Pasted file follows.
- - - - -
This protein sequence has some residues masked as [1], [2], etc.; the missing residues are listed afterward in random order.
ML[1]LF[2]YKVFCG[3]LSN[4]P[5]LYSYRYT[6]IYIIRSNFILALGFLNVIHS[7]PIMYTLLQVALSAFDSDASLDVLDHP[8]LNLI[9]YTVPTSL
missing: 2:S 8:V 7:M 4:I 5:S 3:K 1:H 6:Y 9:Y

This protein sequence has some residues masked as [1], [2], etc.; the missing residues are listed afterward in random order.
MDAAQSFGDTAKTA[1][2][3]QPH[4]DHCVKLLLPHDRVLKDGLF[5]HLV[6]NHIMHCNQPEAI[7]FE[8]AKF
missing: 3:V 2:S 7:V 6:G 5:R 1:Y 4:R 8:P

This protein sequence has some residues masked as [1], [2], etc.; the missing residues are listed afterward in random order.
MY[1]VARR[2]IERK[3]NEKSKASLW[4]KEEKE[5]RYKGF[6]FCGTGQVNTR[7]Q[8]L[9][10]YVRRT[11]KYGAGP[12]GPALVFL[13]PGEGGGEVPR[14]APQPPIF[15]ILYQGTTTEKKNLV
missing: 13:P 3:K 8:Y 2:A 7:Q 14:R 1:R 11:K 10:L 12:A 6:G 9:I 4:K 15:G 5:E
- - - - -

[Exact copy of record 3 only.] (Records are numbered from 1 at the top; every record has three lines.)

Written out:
This protein sequence has some residues masked as [1], [2], etc.; the missing residues are listed afterward in random order.
MY[1]VARR[2]IERK[3]NEKSKASLW[4]KEEKE[5]RYKGF[6]FCGTGQVNTR[7]Q[8]L[9][10]YVRRT[11]KYGAGP[12]GPALVFL[13]PGEGGGEVPR[14]APQPPIF[15]ILYQGTTTEKKNLV
missing: 13:P 3:K 8:Y 2:A 7:Q 14:R 1:R 11:K 10:L 12:A 6:G 9:I 4:K 15:G 5:E